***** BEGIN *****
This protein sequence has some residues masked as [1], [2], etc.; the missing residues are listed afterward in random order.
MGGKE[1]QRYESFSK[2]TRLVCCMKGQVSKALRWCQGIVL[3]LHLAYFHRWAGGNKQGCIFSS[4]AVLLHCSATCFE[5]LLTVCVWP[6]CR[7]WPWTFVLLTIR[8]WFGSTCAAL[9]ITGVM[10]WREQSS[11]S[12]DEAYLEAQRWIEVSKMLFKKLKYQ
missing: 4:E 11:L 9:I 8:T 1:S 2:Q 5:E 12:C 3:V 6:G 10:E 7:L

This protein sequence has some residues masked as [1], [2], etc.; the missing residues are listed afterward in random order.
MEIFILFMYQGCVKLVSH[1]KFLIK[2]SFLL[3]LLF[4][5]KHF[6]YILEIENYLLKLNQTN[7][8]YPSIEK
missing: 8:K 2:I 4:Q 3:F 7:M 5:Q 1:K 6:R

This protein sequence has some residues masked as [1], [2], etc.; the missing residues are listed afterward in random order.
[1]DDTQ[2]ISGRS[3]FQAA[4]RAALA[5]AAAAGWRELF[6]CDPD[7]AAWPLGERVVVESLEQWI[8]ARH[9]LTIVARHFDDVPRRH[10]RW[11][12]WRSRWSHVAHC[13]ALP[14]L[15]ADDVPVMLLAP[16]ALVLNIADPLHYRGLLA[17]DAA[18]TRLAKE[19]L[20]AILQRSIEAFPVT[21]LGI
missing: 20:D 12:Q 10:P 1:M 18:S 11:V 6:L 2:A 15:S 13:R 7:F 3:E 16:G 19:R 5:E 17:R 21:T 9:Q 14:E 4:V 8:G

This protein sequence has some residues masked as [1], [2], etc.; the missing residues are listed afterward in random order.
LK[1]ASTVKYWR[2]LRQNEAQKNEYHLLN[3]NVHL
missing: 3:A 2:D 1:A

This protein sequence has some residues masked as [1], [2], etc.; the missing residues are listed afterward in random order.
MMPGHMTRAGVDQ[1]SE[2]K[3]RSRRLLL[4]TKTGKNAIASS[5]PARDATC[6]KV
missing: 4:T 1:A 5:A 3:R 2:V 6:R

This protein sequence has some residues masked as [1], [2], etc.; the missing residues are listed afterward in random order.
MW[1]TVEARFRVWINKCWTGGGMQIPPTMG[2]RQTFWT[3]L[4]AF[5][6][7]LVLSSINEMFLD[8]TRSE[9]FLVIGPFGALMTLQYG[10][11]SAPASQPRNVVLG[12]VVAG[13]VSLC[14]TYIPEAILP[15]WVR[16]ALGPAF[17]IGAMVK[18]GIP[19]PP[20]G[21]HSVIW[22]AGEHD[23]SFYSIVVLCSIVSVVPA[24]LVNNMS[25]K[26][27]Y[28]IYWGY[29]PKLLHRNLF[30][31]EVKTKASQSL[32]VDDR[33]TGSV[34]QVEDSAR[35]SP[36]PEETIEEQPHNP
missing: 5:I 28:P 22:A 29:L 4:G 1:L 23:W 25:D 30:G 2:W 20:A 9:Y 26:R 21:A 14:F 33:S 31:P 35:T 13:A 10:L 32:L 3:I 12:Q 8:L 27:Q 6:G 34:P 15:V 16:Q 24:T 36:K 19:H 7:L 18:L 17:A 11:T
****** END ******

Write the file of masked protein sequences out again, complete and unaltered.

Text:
This protein sequence has some residues masked as [1], [2], etc.; the missing residues are listed afterward in random order.
MGGKE[1]QRYESFSK[2]TRLVCCMKGQVSKALRWCQGIVL[3]LHLAYFHRWAGGNKQGCIFSS[4]AVLLHCSATCFE[5]LLTVCVWP[6]CR[7]WPWTFVLLTIR[8]WFGSTCAAL[9]ITGVM[10]WREQSS[11]S[12]DEAYLEAQRWIEVSKMLFKKLKYQ
missing: 4:E 11:L 9:I 8:T 1:S 2:Q 5:E 12:C 3:V 6:G 10:E 7:L

This protein sequence has some residues masked as [1], [2], etc.; the missing residues are listed afterward in random order.
MEIFILFMYQGCVKLVSH[1]KFLIK[2]SFLL[3]LLF[4][5]KHF[6]YILEIENYLLKLNQTN[7][8]YPSIEK
missing: 8:K 2:I 4:Q 3:F 7:M 5:Q 1:K 6:R

This protein sequence has some residues masked as [1], [2], etc.; the missing residues are listed afterward in random order.
[1]DDTQ[2]ISGRS[3]FQAA[4]RAALA[5]AAAAGWRELF[6]CDPD[7]AAWPLGERVVVESLEQWI[8]ARH[9]LTIVARHFDDVPRRH[10]RW[11][12]WRSRWSHVAHC[13]ALP[14]L[15]ADDVPVMLLAP[16]ALVLNIADPLHYRGLLA[17]DAA[18]TRLAKE[19]L[20]AILQRSIEAFPVT[21]LGI
missing: 20:D 12:Q 10:P 1:M 18:S 11:V 6:L 2:A 15:S 13:R 7:F 3:E 16:G 19:R 5:E 17:R 21:T 9:Q 14:E 4:V 8:G

This protein sequence has some residues masked as [1], [2], etc.; the missing residues are listed afterward in random order.
LK[1]ASTVKYWR[2]LRQNEAQKNEYHLLN[3]NVHL
missing: 3:A 2:D 1:A

This protein sequence has some residues masked as [1], [2], etc.; the missing residues are listed afterward in random order.
MMPGHMTRAGVDQ[1]SE[2]K[3]RSRRLLL[4]TKTGKNAIASS[5]PARDATC[6]KV
missing: 4:T 1:A 5:A 3:R 2:V 6:R

This protein sequence has some residues masked as [1], [2], etc.; the missing residues are listed afterward in random order.
MW[1]TVEARFRVWINKCWTGGGMQIPPTMG[2]RQTFWT[3]L[4]AF[5][6][7]LVLSSINEMFLD[8]TRSE[9]FLVIGPFGALMTLQYG[10][11]SAPASQPRNVVLG[12]VVAG[13]VSLC[14]TYIPEAILP[15]WVR[16]ALGPAF[17]IGAMVK[18]GIP[19]PP[20]G[21]HSVIW[22]AGEHD[23]SFYSIVVLCSIVSVVPA[24]LVNNMS[25]K[26][27]Y[28]IYWGY[29]PKLLHRNLF[30][31]EVKTKASQSL[32]VDDR[33]TGSV[34]QVEDSAR[35]SP[36]PEETIEEQPHNP
missing: 5:I 28:P 22:A 29:L 4:G 1:L 23:W 25:D 30:G 2:W 20:A 9:Y 26:R 21:A 14:F 33:S 31:P 35:T 13:A 10:L 32:L 3:I 12:Q 8:L 27:Q 6:G 34:P 15:V 16:Q 24:T 36:K 19:H 7:L 18:L 17:A 11:T